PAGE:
From Television to Film, Magnus Martens has probably directed some of your favorite binge worthy shows. Some of his work includes Fear The Walking Dead, Power, Banshee, 12 Monkeys and many others. In the coming months, his newly directed feature film, SAS: Red Notice, which producers have referred to as "the most intense and authentic SAS action thriller ever seen." will be released. We had a chance to talk to the director about his passion of filmmaking & how the worlds of film and television vary from each other.
Maybe what I love the most, is the collaborative process – a bunch of people working like crazy together to make the impossible happen. I imagine it to be like being in a band. As a kid I loved writing and making stupid comics, so I knew from a young age that I wanted to tell stories. It wasn´t until I was a little older when I realized from reading end-credits that there were real people who had making films as actual proper jobs, and I started thinking that maybe I could tell my stories as films and it could maybe be a job one day. It felt like the perfect medium for my elevated, strange, violent and fun stories. It was Indiana Jones, Back to the future, The Terminator and a bunch of 70´s paranoia-thrillers my dad showed me that really cemented what great filmmaking could be.
I grew up on a small island in the fjords of Norway – not the exactly the center of the universe, but we had an endless stream of movies available to us on VHS from the video store. The guy behind the counter wasn´t too hung up on what age we were, so my upbringing was a pretty unhealthy diet of horror, action, thrillers and weird comedies. I grew up on American pop-culture, but living at a safe distance from America gave me a different perspective and sensibility on how to approach storytelling and filmmaking, I think.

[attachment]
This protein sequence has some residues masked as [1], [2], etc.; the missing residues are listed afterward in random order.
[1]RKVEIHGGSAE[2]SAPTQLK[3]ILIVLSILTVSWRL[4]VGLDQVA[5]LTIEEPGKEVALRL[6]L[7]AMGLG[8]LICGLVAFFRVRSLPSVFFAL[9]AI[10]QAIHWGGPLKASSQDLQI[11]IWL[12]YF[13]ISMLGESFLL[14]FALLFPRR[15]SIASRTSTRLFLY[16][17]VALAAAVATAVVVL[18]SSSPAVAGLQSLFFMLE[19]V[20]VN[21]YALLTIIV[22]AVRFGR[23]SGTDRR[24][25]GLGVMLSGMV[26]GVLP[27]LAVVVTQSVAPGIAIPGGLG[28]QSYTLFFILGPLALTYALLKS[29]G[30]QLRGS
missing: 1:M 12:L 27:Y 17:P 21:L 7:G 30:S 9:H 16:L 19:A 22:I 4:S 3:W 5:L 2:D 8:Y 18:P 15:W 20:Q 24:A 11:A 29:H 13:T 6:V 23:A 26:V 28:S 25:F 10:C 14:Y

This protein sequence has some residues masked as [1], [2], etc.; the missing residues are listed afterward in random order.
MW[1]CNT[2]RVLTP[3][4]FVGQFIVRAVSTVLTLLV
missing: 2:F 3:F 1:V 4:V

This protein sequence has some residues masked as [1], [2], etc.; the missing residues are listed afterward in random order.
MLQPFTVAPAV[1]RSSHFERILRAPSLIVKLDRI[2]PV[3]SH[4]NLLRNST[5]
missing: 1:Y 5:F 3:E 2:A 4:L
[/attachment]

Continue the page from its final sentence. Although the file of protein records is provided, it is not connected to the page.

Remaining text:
SAS: Red Notice is a fast-moving action thriller about a train that is hijacked by some ruthless terrorists deep down in the Channel Tunnel and only one guy who can stop them. It has some really fun and intense action and great cast with Sam Heughan and Ruby Rose in the lead. And it's pretty romantic, too!
A show where you come in and do one or two episodes is such a good and fun experience, because a tv-show is like a family. You come in from the outside and join a warm, welcoming family of people who loves the show they are working on. There's of course never enough time or money on any show, but there is already a machinery up and running, so the process is normally pretty smooth and despite the pace you have to work in, you get to do a lot of interesting things. A movie is different, as you set up everything from scratch to hopefully make the machinery work smoothly really quickly so that you can do all the things you dream of doing for the movie. In terms of pure story-telling, the difference between TV and a movie, is of course that in TV one episode is just part of a bigger story, but when making a movie, you are telling the whole story. So you have to think very differently. I love both formats and will continue to work in both!
That is always a difficult question, as inspiration always changes. But I think that my filmmaking-DNA consists of 33% Die Hard, 33% Cohen Brothers, 33% The Marathon Man and 1% Bergman.
I think it would be pretty helpful if fewer decision-makers on top of the food chain were white male a**holes who´s more interested in power and abusing it, than the actual filmmaking.
Don't be an a**hole to anyone. Ever. Be nice to people, be collaborative, work harder than hard and always have tons of fun along the way!
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